Sat Jan 19, 2013 6:34AM
A grim assessment of the situation in Syria. The U-N's most senior humanitarian officials have briefed the Security Council on the realities on the ground in the Arab nation. The U-N's High Commissioner for Human Rights has called for an International Criminal Court investigation into the conflict. But Council delegates are skeptical about a possible agreement. Press TV’s UN correspondent Hank Flynn is in New York with more details.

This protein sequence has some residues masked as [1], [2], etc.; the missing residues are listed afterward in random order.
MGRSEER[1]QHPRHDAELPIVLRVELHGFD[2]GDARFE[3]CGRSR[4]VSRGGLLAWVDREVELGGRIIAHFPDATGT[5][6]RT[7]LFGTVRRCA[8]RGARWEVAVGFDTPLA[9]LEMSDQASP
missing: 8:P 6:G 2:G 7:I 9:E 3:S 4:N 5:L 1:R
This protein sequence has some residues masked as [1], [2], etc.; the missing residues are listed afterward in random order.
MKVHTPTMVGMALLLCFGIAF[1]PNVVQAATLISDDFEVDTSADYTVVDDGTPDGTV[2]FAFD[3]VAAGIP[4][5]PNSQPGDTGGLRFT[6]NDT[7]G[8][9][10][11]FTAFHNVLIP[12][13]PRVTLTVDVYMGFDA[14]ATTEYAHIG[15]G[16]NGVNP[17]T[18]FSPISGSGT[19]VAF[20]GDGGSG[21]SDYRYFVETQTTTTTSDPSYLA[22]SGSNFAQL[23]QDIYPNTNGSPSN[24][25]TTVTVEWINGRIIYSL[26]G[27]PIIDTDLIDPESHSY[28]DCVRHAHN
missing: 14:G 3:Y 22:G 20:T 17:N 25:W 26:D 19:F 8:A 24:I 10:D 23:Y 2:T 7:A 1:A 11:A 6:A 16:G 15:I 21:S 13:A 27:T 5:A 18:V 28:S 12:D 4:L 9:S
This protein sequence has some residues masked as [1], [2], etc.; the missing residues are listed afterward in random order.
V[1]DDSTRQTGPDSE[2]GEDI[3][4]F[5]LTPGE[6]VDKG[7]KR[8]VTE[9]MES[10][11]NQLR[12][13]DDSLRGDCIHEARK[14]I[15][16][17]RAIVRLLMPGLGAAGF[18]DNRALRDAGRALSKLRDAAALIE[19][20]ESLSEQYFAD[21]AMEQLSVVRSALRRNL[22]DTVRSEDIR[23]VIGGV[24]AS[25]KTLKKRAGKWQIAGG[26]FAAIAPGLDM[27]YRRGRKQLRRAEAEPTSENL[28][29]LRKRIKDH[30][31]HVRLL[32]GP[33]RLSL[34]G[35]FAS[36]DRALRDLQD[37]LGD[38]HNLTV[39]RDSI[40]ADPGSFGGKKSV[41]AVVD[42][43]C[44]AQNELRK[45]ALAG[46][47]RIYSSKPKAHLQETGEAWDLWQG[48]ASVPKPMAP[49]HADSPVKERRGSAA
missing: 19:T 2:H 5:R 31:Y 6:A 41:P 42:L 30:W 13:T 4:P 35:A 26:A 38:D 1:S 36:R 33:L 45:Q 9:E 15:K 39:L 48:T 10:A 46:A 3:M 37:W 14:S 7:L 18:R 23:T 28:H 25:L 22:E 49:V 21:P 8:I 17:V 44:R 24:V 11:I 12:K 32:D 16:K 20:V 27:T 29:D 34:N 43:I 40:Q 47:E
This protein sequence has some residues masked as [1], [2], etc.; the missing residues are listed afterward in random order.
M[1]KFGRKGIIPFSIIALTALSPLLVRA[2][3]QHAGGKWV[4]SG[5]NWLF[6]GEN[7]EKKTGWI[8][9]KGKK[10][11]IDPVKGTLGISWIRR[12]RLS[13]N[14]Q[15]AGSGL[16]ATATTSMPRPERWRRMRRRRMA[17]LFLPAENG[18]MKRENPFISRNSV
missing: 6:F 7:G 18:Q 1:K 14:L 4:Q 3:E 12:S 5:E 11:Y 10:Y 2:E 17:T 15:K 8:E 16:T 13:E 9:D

Sixthy thousand people are dead in Syria and millions of refugees are displaced internally and across the region -- according to UN numbers. UN High Commissioner for Human Rights Navi Pillay briefed the UN Security Council on the dismal situation on Friday -- and demanded action. Pillay -- who was joined at the briefing by Undersecretary General for Humanitarian Affairs Valerie Amos -- said the number speak for themselves. Amos says that humanitarian response efforts are being hurt by member states not giving enough money -- and Pillay simply added that she's disappointed by the Council's inability to perform. Pillay was also not clear whether the investigation would include the member states that have provided money and weapons to foreign-backed militants working to overthrow the Syrian government. One of those member states -- France -- was joined by the UK -- Australia -- South Korea -- and Luxembourg to meet the press afterward. They acknowledged the briefing and the worsening humanitarian situation -- but a Council-based political solution has never seemed more out of reach. Recognition of the brutality and the humanitarian need inside of Syria is not the problem on Council right now. Political paralyzation is -- and that's something that British ambassador Mark Lyall Grant stated very clearly. Grant added that at least one member state was opposed to the idea of an ICC investigation -- but reports are that several states actually stand opposed. Russia and China have stood firmly opposed to Western meddling in Syria -- but that hasn't stopped terrorists and other foreign-backed operators from doing their work in Syria. Earlier this week -- Syrian ambassador Bashar Ja'Afari blasted France for that meddling -- both in Syria and Mali. Ja'Afari did not speak at the stakeout on Friday -- and France made no mention of its recent -- and heavy -- military intervention in Mali. The Pakistani ambassador serving as Council President for the month said that a Council press statement on Mali may be forthcoming in the next day.